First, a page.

. . . Would he not concur with me that we should be mindful of the many international precedents in other parliamentary systems, such as sister Commonwealth countries, including Great Britain, which has adopted a form of modified PR for its regional assemblies in Wales, Scotland and Northern Ireland?

I wonder if the member could address these points. Does he not think that a greater reflection of the plurality of views in different parts of the country would be healthy for democracy? Does he apologize at all for the fact that his government shamelessly exercises completely uncontrolled power, even though it is opposed in elections by 60 per cent of Canadians? Does he think that every other complex multi-party democracy in the world has it wrong and Canada alone has it right?

Now that we have managed to drive voter turnout down to 60 per cent, does he think that is a record of success and vibrancy in our democracy?”

Jason Kenney quotes above.

So… Democracy is participatory and continues to engage citizens *between* elections actually invites citizen participation and gives authentic consideration to their input… and at least does some polling of public opinion.

Democracy is not a blank cheque from elections results.

re democracy and Albertan’s views on the Royalty review Stelmach initiated and that review which BigOil beat back with propaganda -SKY WILL FALL:

Poll: support for Stelmach’s royalty review before BigOil’s propaganda

excerpt: “…Leger poll found 88 percent of Albertans did not think we were getting our fair share of royalty revenues and two-thirds of us wanted the Hunter Review Panels recommendations fully adopted. ”

So… *not* implementing Stelmach’s review recommendations was somehow democratic because PC’s had a majority?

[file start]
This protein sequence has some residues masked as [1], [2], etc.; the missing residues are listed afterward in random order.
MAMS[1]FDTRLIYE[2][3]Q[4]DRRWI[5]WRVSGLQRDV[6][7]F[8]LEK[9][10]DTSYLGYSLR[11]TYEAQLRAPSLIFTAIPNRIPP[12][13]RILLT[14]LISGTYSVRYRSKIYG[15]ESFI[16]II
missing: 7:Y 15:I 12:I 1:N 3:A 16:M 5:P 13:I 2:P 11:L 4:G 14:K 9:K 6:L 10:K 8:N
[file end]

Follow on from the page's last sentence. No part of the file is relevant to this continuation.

excerpt: “We’re living in the age of propaganda politics financed by the public between elections; appearance and reality are now separated by light years of marketing BS.”

Sounds like AB politics.

excerpt: “Like all marketers, however, Harper doesn’t care about facts — just making the sale. It’s high time the journalism business started feeding this government back its record of deceit and dishonesty — and holding Harper to account.”


re: my (Sam Gunsch) sweeping generalizations in previous posts about “media complicity”

Harris excerpt: ” It’s high time the journalism business started feeding this government back its record of deceit and dishonesty — and holding Harper to account.”

OK… I regret a lot and apologize for my tarring in previous comments on this blog that addressed *all* AB media as succumbing to the political power of PC’s and my implied judgement that AB lead reporters/columnists were bowing to and adopting PC messaging.

Some of you are. Many are not and have never. If it ain’t obvious yet, I’m a bitter S.O.B. prone to angry generalizations.

My bad. No excuse.
On me.

I need to get a grip, slow down and acknowledge realities that AB media are all not just “sell outs” as implied in my comments.

I’m sorry for the generalizations about media, about journalists and columnists.

A few of you are suck-ups. I unfairly maligned the rest of you.

Sam Gunsch

re: AB revenue problem, economic dysfunction, obseisance to resource corporations

PCs(WRPs) deference to Calgary’s petro-elite and the other dominant resource sectors, e.g. logging, irrigators, is a classic example supporting the analysis below by Klein.
Not Ralph. That other one.

Naomi Klein excerpt: “In virtually every country, the political class accepts the premise that it is not the place of government to tell large corporations what they can and cannot do, even when public health and welfare – indeed the habitability of our shared home – are clearly at stake.”

Klein in a sentence explains the dysfunction of Alberta’s economy, why we are unable to fund education, healthcare, seniors care, and prevent industry’s impacts on public lands, forests, waters, wildlife:

re: tax and royalty rates on tarsands/oil/gas corporations/logging co’s

re: poisoning of wolves/extinction of caribou/old-growth forest due to oil/gas/logging industry demands

re poisoning of the Athabaca river and First Nations that rely on it, by tar sands operations

etc, etc.

Prentice is nothing more than a corporate lacky. I hope the people of ab grow a set and put a stop to 40 years of corruption . Management and admin has ballooned in the past decade . Prentice is taking a 5 percent roll back. Brilliant 8 percent minus 5 percent is a 3 percent raise. Now these clowns find 400 million they didn’t foresee and we trust them to have fiscal minded programs. All politics no real solution .continuing to make the same mistakes for 40 years and the people of ab will vote them in again??